My reading habits have evolved a lot over the years. In today’s post, I’m going to start with my earliest memories and share some stories about how my interests and habits have changed over time.
Most of these genres are still things I like to read at least occasionally. With that being said, I do not read the older ones as often as I once did.
Nursery Rhymes and Fairy Tales
The first genres I ever fell in love with were nursery rhymes and fairy tales.
My uncle had a book of fairy tales that he left behind when he went off to college. I read that collection every time I visited my grandmother’s house, and it made me yearn for more stories about dragons, royalty, and people who were rewarded for the good things they did when they thought no one was paying attention.
The tales in my uncle’s collection were the sorts of things you’d see in a Disney movie. They were missing the dark endings that they’d often originally had.
A few years later, I began stumbling across fairy tales that didn’t always end happily ever after. For example, the original version of “The Little Mermaid” ended with the main character’s death instead of her wedding.
I did go back to preferring the more cheerful spins on these stories after a while, but I appreciated having those glimpses into what had happened to them before they were cleaned up for modern audiences.
30 Books in a Month
As I’ve mentioned here before, I was homeschooled for the first several years of my education. One of the best parts of that experience was being able to read after my lessons were finished. There were times when Wyoming was far too snowy and cold of a place for a child to be wandering around outside in, so I read the entire afternoon and evening away on some of those wintry days.
All of this reading time had an interesting effect on me once I started public school and people who weren’t my parents or siblings began noticing my habits.
My fourth grade teacher once gave us an assignment to read three books a month. We were supposed to turn in little slips of paper with the title and author of what we read to her so she could keep track of them for us.
Reader, I didn’t finish three books that month. I read thirty of them.
Those three slips of paper we’d been given were almost immediately replaced by notes from my mother listing everything else I’d read after I fulfilled the original requirements.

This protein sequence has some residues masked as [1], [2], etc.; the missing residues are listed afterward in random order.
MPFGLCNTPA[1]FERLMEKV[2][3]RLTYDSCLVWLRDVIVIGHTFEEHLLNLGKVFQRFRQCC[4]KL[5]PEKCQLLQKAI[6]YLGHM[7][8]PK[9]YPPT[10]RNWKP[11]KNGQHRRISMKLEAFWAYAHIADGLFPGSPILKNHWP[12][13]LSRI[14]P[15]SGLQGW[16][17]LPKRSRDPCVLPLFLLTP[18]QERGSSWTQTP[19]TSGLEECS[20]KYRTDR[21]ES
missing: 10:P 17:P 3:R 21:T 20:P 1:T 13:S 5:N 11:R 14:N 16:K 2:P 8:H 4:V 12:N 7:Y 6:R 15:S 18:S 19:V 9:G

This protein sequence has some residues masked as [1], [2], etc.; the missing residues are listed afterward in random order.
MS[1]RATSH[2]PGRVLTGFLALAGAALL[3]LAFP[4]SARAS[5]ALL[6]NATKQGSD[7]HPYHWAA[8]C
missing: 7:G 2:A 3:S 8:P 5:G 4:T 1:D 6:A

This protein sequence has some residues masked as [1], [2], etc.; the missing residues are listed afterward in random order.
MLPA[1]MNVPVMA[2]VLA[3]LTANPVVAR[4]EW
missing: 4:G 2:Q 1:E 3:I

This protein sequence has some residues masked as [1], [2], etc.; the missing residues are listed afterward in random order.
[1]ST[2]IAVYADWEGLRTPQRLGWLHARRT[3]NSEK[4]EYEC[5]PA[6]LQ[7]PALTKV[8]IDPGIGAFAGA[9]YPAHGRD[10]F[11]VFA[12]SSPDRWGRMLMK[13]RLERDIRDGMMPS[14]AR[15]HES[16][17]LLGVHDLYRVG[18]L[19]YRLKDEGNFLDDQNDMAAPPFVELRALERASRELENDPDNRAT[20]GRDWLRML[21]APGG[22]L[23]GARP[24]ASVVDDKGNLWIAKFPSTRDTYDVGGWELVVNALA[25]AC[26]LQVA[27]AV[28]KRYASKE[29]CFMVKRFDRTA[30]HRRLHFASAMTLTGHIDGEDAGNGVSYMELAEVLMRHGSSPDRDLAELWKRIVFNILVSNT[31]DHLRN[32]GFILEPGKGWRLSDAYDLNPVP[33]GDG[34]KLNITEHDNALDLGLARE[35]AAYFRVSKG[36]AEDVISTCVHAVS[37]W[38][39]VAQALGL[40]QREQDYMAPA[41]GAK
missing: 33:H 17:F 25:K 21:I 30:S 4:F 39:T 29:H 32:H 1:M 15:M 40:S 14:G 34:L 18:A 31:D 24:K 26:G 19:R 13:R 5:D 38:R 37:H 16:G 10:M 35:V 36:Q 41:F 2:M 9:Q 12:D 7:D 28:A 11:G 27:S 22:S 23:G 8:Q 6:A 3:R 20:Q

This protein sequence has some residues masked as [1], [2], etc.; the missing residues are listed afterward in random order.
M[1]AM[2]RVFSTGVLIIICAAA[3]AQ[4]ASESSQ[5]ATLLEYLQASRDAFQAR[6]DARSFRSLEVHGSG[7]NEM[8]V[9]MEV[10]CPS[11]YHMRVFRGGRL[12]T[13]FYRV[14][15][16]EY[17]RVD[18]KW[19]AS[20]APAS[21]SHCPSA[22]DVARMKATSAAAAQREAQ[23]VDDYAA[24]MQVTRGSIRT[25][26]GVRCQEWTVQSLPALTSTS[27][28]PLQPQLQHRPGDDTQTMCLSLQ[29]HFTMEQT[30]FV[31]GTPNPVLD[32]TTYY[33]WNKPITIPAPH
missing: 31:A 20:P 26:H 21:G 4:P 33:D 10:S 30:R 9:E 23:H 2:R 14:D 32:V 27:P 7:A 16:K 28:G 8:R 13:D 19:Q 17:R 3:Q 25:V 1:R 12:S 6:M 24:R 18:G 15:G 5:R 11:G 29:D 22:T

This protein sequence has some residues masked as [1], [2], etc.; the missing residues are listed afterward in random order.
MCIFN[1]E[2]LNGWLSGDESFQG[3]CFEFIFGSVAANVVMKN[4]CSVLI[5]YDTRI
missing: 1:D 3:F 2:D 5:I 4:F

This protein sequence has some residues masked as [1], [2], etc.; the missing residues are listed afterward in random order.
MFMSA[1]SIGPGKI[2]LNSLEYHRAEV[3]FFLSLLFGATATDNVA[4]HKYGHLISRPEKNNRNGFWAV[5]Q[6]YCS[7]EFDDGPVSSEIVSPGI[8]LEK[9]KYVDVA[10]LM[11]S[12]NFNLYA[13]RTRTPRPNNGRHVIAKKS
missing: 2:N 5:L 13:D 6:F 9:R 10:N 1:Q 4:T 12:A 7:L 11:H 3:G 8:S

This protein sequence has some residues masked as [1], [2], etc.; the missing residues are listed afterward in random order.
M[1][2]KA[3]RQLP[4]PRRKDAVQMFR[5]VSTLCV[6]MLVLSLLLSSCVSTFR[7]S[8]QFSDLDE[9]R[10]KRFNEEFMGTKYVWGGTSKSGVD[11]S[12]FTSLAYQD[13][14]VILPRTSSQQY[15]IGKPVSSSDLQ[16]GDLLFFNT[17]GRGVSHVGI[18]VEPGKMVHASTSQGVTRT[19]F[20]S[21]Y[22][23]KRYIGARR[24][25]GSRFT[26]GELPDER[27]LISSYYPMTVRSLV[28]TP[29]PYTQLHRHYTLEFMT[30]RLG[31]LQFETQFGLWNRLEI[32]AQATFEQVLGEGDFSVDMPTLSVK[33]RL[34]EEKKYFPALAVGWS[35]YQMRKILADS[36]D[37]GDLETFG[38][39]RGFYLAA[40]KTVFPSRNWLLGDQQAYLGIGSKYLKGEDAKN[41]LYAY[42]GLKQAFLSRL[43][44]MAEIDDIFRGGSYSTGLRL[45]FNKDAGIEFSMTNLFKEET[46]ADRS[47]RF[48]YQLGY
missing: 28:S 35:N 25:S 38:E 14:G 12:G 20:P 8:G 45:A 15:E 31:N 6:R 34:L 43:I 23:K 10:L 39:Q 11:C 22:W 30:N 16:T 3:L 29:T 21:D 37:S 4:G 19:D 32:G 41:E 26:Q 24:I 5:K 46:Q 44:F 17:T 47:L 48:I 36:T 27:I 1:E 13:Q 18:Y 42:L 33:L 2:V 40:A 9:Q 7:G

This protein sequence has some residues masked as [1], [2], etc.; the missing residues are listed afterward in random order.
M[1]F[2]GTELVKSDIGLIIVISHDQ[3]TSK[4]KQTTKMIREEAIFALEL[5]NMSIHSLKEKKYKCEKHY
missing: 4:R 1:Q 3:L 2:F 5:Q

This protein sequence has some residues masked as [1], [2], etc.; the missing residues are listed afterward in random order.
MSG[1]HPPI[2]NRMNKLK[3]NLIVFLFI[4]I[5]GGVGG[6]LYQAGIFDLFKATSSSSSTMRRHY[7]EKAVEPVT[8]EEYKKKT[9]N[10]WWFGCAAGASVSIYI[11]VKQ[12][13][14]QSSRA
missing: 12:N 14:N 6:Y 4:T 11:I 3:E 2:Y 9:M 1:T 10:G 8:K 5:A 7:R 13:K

When our teacher announced the number of books each student had read that month a few weeks later, most of my classmates were in the single digits. It was pretty funny to see how they gasped when they realized I’d quietly blown everyone out of the water.
A Passion for Poetry
I no longer remember which genres I read during that thirty-book month, but I do remember the genre I became obsessed with shortly after that: poetry.
My fifth grade teacher did a unit on the many different types of poems out there, and I took to this topic immediately. A lot of the stuff she had us read reminded me of the nursery rhymes I’d loved a few years earlier.
Shel Silverstein was the first poet I loved, but I quickly moved on to poets who wrote for adult audiences like Emily Dickinson and Langston Hughes.
The thought of compressing what could be an entire story into a few short lines impressed me. I was always excited to find poets who could create strong imagery of what they were describing to the audience while using as few words as possible.
There was about a decade there when poetry was regularly part of what I read for fun. For a long period of time after that, I still returned to it regularly when I needed a break from other genres.
I’m slowly losing interest in this genre, and that makes me a little sad. I wish I could find the same thrill in it I did twenty years ago.
Science Fiction and Fantasy
My interest in the science fiction and fantasy genres has always been intertwined with the other things I’ve read. Long before I entered high school they became genres I returned to over and over again.
While I do take breaks from science fiction and fantasy to recharge sometimes, those feelings have remained constant to this day. No other genre has managed to keep me coming back for more for as long or as consistently as these two have.
There is something so interesting about taking a modern trend and extrapolating it to some distant future where robots really do run the world or when climate change has altered our planet so much that future generations can no longer imagine what life was like in a cooler, more stable climate.
I’ve come to prefer hopeful speculative fiction over the darker, apocalyptic stuff, but I think I’ll continue reading some sort of sci-fi or fantasy for many years to come.
Leaning Towards Nonfiction
Over the last decade or so, I’ve found myself gradually becoming more interested in nonfiction than I ever was before. My favourite high school English teacher used to talk about how much she enjoyed reading about things that really happened.
I didn’t understand why she’d say that at the time, but now I relish the opportunity to read books about history, astronomy, archeology, ecology, medicine, the biographies or autobiographies of people who have accomplished all sorts of things, and many other topics.
We live in a world that is filled with more information than any one person can digest in a lifetime. I accept the fact that I can’t learn everything, but I also want to be exposed to as much knowledge as possible in this lifetime.
How have your reading habits evolved over time? If anyone decides to borrow this topic and blog about it, I’ll edit this post to include a link to your response if you’re interested in that.
Edited on May 5 to add Bjørn Larssen’s response.